Life isn’t a television series which will run on one theme. I might retell the events of the past in a humorous way, but life isn’t a sitcom where tragedy doesn’t strike in a grave manner. There are certain incidents which cannot be taken lightly even if one tries to. The recent happenings in the country are no secret. Be it an 80 years old grandmother or a 4 years old kindergartner or a 2 months old infant; no one is safe. Women of all age are being molested, assaulted, and stalked. Women are not safe today.

This got me thinking, and thinking hard. Women have never been safe. Girls were molested before too… Woman has been treated as a commodity since the beginning of mankind. Draupadi was used as a bet by Yudhishtir. Her five husbands, who incidentally became so without her consent or say, sat quietly while Dusyashan stripped her in front of the court.

Today we are aware of the atrocities against women and children because the victims and their families are raising their voices. They have the courage to stand in public and demand justice. But these courageous people are just the tip of an iceberg. Hundreds of incidents are swept under the rug in the name of reputation- log kya kahenge… ladki se shaadi kaun karega… khandaan ka naam badnaam ho jayega… ladkon ke saath bhi aisa kabhi hota hai? Naak kat jaayegi… These sound clichés but are still the reason for the silence.

When I was 5 years old, the only things my mother taught me were alphabets and rhymes. Today I teach my 5 year old about good touch and bad touch. I teach my daughter, who can’t even wash herself properly to scream her lungs out if someone tries to touch her privates. Instead of teaching her hopscotch, I am teaching her self-defense techniques… I am teaching her to speak up, to tell me about anything, no matter what happens, no matter how scary because today even the schools are not safe. But then again, there have been predators in schools before as well. I know that. I have seen one. I didn’t speak up then. But I will today.  Because this is the right thing to do. Because I want to practice before I preach to my child.

I was just a couple of days away from my sixteenth birthday, studying in a co-ed school in 10th std. I was like any other kid, enjoying school in my own little ways. One day, the principal informed me that I was to represent the school in an international meet at Lucknow along with six other kids. These six other kids happened to be boys. But that didn’t matter to me nor to my parents and neither to the school authorities. Maybe because I was a tomboy whom every guy in the school considered as a brother or maybe because it simply didn’t matter, either ways, I was all set to attend this week long meet in a different city with a bunch of boys and a male teacher. All seven of us were super excited. We could not wait to reach Lucknow and soak in a new experience. We boarded the train and I called dibs on one of the top bunks. Our teacher, whom I remember only as Suman Sir, (don’t know his last name) put his belongings on the one opposite to mine. After some games and Antakshari, I retired to my bunk with a book while the boys continued their fun. Suman Sir went up to his bunk as well and extended his hand and touched my arm and said, “good night Rinkini.” “Good night Sir,” I replied respectfully and went back to my book. The boys had planned to stay awake the entire night. Their laughter and cheers became a background din as I lost myself in my book. Once in a while I heard one of them asking Suman Sir to go to sleep. Of course they wanted the teacher asleep, I thought. How else would they put their plan of staying up the whole night and explore the train into action.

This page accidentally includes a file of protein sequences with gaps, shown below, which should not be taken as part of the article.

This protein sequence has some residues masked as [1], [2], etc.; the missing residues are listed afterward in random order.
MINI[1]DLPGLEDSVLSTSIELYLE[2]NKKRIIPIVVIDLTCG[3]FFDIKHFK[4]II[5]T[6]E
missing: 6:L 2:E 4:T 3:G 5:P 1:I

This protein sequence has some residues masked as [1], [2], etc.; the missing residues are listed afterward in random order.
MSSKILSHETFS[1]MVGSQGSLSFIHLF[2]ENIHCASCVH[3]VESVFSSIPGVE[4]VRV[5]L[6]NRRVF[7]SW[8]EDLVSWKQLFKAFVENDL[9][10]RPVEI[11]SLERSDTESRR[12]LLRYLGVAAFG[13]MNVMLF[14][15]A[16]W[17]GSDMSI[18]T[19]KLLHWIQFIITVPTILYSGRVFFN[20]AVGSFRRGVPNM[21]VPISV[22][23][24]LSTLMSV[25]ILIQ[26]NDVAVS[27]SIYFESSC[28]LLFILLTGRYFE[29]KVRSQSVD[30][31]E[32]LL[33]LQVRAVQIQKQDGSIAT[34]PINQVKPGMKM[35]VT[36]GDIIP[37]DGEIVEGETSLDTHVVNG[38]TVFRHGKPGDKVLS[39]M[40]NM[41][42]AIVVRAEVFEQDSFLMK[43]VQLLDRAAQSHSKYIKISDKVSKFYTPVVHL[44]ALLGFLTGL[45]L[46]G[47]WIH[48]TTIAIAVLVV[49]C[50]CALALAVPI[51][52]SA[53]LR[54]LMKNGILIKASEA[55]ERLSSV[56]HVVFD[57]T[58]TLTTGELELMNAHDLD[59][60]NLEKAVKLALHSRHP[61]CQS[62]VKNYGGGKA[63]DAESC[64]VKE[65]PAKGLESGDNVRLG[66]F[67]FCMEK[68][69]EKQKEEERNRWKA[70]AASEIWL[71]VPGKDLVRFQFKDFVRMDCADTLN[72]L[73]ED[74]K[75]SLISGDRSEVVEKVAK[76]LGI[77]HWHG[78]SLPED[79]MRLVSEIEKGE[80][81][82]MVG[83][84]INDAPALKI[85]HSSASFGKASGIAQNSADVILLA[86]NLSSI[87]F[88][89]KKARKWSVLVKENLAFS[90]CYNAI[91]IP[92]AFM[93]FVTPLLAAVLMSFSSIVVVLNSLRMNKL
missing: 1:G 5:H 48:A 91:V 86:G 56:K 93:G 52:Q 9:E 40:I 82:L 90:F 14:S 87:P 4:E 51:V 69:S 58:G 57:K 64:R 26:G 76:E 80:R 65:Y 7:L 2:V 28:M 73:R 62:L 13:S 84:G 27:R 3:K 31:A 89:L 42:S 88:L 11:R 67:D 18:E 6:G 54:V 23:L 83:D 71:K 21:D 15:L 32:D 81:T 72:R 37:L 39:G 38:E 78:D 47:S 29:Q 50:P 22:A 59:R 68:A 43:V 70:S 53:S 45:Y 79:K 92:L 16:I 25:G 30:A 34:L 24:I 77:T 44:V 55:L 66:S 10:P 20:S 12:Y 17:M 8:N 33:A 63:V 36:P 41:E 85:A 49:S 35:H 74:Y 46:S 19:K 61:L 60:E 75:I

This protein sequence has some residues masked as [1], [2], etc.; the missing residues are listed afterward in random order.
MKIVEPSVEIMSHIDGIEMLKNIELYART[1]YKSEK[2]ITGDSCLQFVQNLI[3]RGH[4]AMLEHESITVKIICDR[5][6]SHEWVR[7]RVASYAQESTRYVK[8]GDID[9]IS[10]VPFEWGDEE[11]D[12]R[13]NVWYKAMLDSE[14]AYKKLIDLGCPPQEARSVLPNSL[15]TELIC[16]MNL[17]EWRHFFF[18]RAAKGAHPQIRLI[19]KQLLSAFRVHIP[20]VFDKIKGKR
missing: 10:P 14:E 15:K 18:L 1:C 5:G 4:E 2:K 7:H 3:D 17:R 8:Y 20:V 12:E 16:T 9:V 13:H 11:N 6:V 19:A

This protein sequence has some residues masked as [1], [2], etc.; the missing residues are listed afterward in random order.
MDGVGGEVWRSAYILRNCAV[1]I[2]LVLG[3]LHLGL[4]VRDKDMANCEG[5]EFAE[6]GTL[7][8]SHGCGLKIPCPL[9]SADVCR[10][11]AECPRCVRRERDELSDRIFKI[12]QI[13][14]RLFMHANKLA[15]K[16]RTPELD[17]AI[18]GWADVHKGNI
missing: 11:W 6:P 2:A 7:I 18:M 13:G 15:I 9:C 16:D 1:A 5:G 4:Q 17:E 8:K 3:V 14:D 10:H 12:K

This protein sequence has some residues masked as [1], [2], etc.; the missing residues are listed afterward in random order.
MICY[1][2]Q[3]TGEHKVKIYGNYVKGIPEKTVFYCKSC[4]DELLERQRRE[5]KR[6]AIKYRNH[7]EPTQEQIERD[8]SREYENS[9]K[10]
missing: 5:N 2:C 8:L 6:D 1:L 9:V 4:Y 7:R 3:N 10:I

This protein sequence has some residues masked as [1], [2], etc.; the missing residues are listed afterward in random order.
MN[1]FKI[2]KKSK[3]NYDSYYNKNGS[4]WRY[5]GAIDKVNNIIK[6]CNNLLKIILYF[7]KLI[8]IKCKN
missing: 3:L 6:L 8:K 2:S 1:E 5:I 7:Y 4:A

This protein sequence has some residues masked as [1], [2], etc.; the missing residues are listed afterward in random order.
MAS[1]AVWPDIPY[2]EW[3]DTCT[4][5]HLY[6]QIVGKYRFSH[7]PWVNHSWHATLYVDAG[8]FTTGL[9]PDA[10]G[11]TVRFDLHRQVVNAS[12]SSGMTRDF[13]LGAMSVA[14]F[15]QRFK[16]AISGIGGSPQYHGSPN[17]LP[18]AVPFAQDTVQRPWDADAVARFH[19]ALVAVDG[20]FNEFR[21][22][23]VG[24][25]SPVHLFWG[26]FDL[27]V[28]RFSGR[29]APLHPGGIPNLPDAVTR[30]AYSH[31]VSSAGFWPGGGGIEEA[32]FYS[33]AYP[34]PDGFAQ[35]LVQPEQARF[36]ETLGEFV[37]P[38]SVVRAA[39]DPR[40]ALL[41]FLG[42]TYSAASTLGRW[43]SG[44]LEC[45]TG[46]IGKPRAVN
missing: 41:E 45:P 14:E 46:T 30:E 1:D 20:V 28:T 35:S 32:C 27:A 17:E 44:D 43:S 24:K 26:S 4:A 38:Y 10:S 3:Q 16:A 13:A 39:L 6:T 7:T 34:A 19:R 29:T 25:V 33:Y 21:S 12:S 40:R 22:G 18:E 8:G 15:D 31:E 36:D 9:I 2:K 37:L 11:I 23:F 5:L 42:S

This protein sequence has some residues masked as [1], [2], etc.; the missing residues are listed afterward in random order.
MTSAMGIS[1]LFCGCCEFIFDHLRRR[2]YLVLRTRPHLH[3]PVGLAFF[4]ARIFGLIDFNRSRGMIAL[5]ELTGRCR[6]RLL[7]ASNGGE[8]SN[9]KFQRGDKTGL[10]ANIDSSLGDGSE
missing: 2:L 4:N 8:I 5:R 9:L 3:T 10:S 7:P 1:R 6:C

After an hour or so, a face popped up beside me. It was Shrikant, one of the guys from my group. He was perched on the lower berth to reach me. Shrikant signaled me to be quiet and asked me to come down. I looked at him questioningly and showed him my book, trying to convey I was content reading. He just shook his head and again signaled me to join them. I abandoned my book and climbed down quietly. One of the guys got up and gave me his seat on the side berth and Shrikant sat with me. “What?” I asked. What he said next was something I could not believe. He told me that ever since I went up to my bunk, Suman Sir had been glancing towards me constantly. I laughed, what else was I supposed to do?! I mean he was a teacher, not a crushing teenage boy! The air around me had changed by then. A couple of others joined us and warned me too. They didn’t like the way Sir looked at me and touched me at every possible chance. Maybe he was just being paternal? No, the guys disagreed and asked me to stay alert and away from him. The rest of the night went uneventful as we played some games and gossiped in whispers. In the wee hours we all decided to retire and Shrikant gave me his berth which was in the adjacent cubicle, and went up to mine to sleep.

The next morning one of the guys woke me up and we joined the others. Sir greeted me and patted the seat beside him asking me to sit and I greeted him back with utmost respect and sat down away from him. We were a hungry bunch and the breakfast we had didn’t suffice. Seven hungry teenagers can be very persuasive especially when they insist on getting down at the next station to buy snacks. Suman Sir left us and headed for the pantry car to buy us some more food. As soon as he left, Shrikant piped, “I told you he is a creep!” Since Shrikant and I had switched seats while Sir was asleep, he assumed it was I who was sleeping under the covers and he caressed Shrikant’s hand asking him, i.e. me, to wake up. The guys couldn’t stop laughing while Shrikant described the shocked look when Sir found him instead of me. Before Sir could make a beeline to my location, one of the guys had gone and woke me up.